OPINION

Pedestrian concerns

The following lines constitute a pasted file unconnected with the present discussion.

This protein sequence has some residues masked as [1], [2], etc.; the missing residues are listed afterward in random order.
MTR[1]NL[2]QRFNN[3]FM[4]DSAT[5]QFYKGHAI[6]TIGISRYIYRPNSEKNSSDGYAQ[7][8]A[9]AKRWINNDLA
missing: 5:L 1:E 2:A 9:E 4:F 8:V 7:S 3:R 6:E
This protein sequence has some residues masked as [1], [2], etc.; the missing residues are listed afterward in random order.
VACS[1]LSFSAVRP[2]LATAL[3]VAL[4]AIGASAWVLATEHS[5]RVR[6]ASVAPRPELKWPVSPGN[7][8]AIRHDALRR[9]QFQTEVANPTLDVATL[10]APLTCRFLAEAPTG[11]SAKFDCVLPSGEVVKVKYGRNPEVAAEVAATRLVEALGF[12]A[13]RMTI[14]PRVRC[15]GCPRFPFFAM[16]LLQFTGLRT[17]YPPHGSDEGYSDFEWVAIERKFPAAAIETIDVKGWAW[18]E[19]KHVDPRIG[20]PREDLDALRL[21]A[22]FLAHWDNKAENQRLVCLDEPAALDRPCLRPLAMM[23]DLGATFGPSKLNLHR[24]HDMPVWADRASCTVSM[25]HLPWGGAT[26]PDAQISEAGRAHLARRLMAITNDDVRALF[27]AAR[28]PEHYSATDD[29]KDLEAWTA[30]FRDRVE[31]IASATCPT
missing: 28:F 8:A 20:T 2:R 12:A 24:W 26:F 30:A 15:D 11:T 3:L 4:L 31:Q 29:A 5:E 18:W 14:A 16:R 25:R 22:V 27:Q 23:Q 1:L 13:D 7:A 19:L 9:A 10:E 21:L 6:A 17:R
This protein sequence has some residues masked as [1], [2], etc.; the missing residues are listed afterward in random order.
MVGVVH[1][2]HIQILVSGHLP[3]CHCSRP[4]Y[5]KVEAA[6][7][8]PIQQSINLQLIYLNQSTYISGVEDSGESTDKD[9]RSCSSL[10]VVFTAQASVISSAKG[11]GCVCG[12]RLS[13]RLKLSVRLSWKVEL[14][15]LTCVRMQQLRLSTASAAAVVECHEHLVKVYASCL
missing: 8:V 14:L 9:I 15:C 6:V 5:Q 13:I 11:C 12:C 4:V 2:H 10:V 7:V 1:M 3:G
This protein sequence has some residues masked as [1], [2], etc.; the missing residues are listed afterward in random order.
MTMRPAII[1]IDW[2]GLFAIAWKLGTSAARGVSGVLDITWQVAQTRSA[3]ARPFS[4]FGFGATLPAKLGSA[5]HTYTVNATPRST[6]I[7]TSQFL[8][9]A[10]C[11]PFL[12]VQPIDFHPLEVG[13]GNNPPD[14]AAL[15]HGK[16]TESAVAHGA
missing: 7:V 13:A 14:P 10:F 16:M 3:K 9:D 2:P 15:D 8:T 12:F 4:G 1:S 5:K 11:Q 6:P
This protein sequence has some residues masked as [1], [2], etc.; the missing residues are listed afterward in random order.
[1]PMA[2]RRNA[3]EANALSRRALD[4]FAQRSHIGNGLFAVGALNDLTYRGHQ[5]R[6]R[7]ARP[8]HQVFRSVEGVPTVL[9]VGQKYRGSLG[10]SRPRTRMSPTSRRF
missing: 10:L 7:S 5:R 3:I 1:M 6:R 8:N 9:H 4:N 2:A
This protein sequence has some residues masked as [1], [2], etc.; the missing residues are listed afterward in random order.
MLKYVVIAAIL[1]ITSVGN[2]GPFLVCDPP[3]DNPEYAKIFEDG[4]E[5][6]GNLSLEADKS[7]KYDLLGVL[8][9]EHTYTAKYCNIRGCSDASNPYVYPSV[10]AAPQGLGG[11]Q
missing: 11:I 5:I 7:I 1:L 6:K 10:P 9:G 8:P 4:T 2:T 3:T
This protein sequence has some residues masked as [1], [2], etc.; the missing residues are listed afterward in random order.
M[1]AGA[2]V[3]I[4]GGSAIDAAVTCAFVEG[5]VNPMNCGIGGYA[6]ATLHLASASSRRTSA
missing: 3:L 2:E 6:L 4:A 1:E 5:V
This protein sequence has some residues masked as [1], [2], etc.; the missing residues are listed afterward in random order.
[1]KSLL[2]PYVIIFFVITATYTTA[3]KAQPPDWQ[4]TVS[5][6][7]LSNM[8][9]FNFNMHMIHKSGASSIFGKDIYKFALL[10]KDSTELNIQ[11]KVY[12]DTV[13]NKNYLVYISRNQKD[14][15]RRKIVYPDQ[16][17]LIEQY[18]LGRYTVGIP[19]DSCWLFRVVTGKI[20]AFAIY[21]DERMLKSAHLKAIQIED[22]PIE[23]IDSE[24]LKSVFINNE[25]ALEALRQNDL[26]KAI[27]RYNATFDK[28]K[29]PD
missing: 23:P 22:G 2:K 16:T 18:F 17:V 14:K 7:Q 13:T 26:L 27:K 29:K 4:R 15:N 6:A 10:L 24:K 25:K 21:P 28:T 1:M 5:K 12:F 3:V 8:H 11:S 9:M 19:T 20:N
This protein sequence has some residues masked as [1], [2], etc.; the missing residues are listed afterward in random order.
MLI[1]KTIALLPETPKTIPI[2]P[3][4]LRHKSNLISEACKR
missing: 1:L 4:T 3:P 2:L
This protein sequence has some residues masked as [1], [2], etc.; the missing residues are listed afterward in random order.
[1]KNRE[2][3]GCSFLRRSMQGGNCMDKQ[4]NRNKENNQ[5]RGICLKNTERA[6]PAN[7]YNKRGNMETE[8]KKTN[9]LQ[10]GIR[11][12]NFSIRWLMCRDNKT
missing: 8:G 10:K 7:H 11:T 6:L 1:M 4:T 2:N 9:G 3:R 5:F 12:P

We have got used to referring to our city as one that excludes disabled citizens from its streets. But this is not entirely true – it actually excludes all citizens, whether they have disabilities or not. And this is something we appear to have accepted as we uncomplainingly negotiate all manner of obstacles cluttering our way – promotional billboards, potholes, cement columns, trash piles, mud heaps, metal poles, boxes, scooters, cars… We brush by car bumpers to get across the road at pedestrian crossings, we shuffle along walls to avoid motorcycles zooming along sidewalks to short-cut traffic, we hop onto the road now and again due to the clutter of loose paving slabs and cement blocks on what are supposed to be sidewalks. And because concrete facts are always more convincing than theories, let us cite the conclusions of a study by the Athens Medical School: Six in 10 of the city’s sidewalks are occupied by parked cars while five in 10 are not paved or have loose or broken paving stones. Furthermore, 50 percent have potholes, 46 percent are littered with abandoned household items (like mattresses, washing machines, television sets and radiators) and 25 percent have had their paving stones split by uprooted trees. No wonder Athenians don’t see their city as a common space they share with fellow citizens anymore, but rather as an area they have to go through to get where they are going…